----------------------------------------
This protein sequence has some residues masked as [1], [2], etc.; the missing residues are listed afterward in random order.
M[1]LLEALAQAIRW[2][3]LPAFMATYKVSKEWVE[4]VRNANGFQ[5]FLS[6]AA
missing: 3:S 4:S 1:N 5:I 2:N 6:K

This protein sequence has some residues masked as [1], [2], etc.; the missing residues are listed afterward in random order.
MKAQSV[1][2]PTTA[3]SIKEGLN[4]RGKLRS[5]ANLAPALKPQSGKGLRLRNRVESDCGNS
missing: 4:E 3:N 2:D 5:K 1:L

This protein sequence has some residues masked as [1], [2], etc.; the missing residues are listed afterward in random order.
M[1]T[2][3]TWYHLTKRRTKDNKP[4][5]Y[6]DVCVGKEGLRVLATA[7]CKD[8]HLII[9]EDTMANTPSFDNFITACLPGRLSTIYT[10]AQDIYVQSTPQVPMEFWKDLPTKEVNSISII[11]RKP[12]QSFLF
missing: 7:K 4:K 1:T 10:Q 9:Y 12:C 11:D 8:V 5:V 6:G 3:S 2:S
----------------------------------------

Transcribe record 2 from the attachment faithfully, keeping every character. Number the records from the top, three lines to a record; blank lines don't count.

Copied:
This protein sequence has some residues masked as [1], [2], etc.; the missing residues are listed afterward in random order.
MKAQSV[1][2]PTTA[3]SIKEGLN[4]RGKLRS[5]ANLAPALKPQSGKGLRLRNRVESDCGNS
missing: 4:E 3:N 2:D 5:K 1:L